What can I say about West Texas? Not much. We got ourselves rooms in El Paso and Ozona, but all we really did was eat, sleep, do laundry and watch The Big Bang Theory reruns. We were both shocked at what $109 a night gets you in El Paso, though. Our digs at Hampton Inn and Suites included a full kitchen, dining area, living room, bedroom and bathroom with a tub.
It wasn’t until Fredericksburg that we really began to appreciate our time in Texas. We had a hearty and traditional lunch at the Old German Bakery and Restaurant which provided plenty of fuel to wander another day away, this time on one of the largest and prettiest Main Streets in America (according to me, anyway).
After that, we headed to Austin. Our friends and fellow adventurers Thyra and David had kindly offered their guest quarters to us and we took them up on it for a couple of nights. They’ve recently moved from California to Texas and it was a treat to see their new home, hang out with their four-legged friends and compare travel notes.
For our literary friends, David is in the process of having his second book of poetry published while Thyra completes the cover art. Find out more at MaxMundan. Prepare to have the wind knocked out of you.
After visiting Thyra and David, we spent two nights at a Hyatt, chosen for its proximity to downtown. Austin was as enjoyable as everyone said it would be. Like California, it was in a draught when we left. Right now, a few of the places we visited are under water owing to the floods. A State of Emergency has been declared. Thankfully, our friends live on higher ground on the outskirts of town.
We loved Austin – it is a great walking town. Hours were spent inside the Blanton Museum of Art as well, which we just happened to stumble upon. Get there if you can.
Along with the Wild West, Paul loves a good detective series. He is a fan of the Dave Robicheaux novels by James Lee Burke, which take place in and around Bayou Teche. That is how we ended up at Country Charm Bed and Breakfast in Breaux Bridge, Louisiana. It was indeed charming, with Norman Rockwell plates on the wall above the kitchen table, a big bathtub with jets (I’ve really missed taking baths) and a pond out front.
Paul wanted to go on a swamp tour while we were in Bayou country. I wasn’t so sure. I was thinking mosquitoes, alligators, and snakes hanging from tree limbs. And rightly so.
But then we got there and it was beautiful. Plus, I felt kind of foolish over my initial trepidation seeing as how this five year old was showing no fear whatsoever.
Our guide Gary grew up in these parts and returned here after having traveled the world. He shared with us all kinds of interesting facts. Example: we suffered no mosquito bites thanks to the dragonflies that kept the population low. And did you know that the biggest threat to baby alligators is fire ants? I could have done without all of the ex-wife and mother-in-law at the bottom of the swamp jokes, but that’s just me. Being in a swamp / bayou is unlike anywhere else I’ve been. It was an unexpected highlight.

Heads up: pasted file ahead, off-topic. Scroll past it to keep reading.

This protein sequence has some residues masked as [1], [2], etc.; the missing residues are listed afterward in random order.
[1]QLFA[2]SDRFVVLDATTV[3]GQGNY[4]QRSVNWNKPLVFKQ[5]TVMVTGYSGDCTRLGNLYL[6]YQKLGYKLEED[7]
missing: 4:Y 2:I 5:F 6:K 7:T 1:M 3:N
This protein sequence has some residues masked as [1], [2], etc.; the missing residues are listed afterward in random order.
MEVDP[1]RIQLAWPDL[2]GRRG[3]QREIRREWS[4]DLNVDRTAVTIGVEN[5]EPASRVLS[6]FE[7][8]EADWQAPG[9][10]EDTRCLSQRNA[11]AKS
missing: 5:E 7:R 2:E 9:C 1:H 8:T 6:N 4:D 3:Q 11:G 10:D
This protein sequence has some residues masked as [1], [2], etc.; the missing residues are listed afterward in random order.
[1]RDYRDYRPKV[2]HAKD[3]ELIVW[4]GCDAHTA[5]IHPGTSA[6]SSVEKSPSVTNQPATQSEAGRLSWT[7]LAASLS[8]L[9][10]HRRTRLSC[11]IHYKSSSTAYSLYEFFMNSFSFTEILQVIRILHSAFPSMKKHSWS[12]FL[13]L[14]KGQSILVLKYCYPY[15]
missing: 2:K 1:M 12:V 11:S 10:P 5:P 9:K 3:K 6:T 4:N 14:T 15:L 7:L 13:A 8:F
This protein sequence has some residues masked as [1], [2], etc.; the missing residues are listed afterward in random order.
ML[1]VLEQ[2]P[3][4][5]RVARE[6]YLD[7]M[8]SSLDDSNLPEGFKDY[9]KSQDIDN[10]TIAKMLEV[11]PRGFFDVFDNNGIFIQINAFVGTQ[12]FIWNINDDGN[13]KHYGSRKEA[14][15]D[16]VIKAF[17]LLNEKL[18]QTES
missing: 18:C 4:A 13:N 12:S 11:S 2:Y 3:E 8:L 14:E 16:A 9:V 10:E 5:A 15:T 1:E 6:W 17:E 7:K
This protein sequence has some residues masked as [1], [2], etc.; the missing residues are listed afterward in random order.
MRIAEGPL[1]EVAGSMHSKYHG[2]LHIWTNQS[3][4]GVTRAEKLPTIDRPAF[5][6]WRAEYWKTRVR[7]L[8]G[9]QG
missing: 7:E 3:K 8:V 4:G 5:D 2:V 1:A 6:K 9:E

We really wanted to have dinner at Glenda’s Creole Kitchen (a hole in the wall down the road from the B&B) but it had just closed for Mother’s Day Weekend. I almost wept when I read the sign – it still smelled so good from lunchtime. Instead, we found ourselves eating fried food and people-watching at Pont Breaux’s. The tall man dancing towards the front of the stage was celebrating a Birthday. Everyone there knew him and I could have watched him dance to Lee Benoit and his band all night.
We stopped at Oak Alley Plantation on the way to New Orleans. It was random and since we hadn’t planned it out, we ended up having to choose between lunch and the last tour. Guess what we chose? That is right, we chose lunch. Maybe next time, or maybe not. Lovely on the outside, but with an ugly past. Thoughts?
Paul and I are enchanted with New Orleans; especially the French Quarter. First stop: Hotel Provincial. I freshened up and walked across the courtyard to a small bar across from the lobby and ordered myself a Hurricane from James. A proper one, with premium rums and fresh citrus. In a glass (as opposed to a plastic Bourbon Street cup). It was delicious. This bar was full of friendly locals and both James and Etienne know how to tend. We love everything about this hotel.
Below are some of my favorite New Orleans photos. Not my best photos, but my favorites. I have blogged about New Orleans before and have gone on long enough for one post besides.
Thank you for following along with us. I know some of you have been stopping by the blog since Day 1 (back in 2009). Some of you even give me grief when I go too long between posts and let me say that I do appreciate it. And we both LOVE hearing from you, as well. Feel free to leave a comment / question on any of our posts at any time and one of us will respond.
Thank you again for stopping by. As a token of our appreciation, I will be sending one lucky commenter a copy of my favorite southern read so far. Simply leave a comment here on the blog and I will draw a name on June 15th. In the meantime, Laissez les bons temps rouler! XO,
Valynne & Paul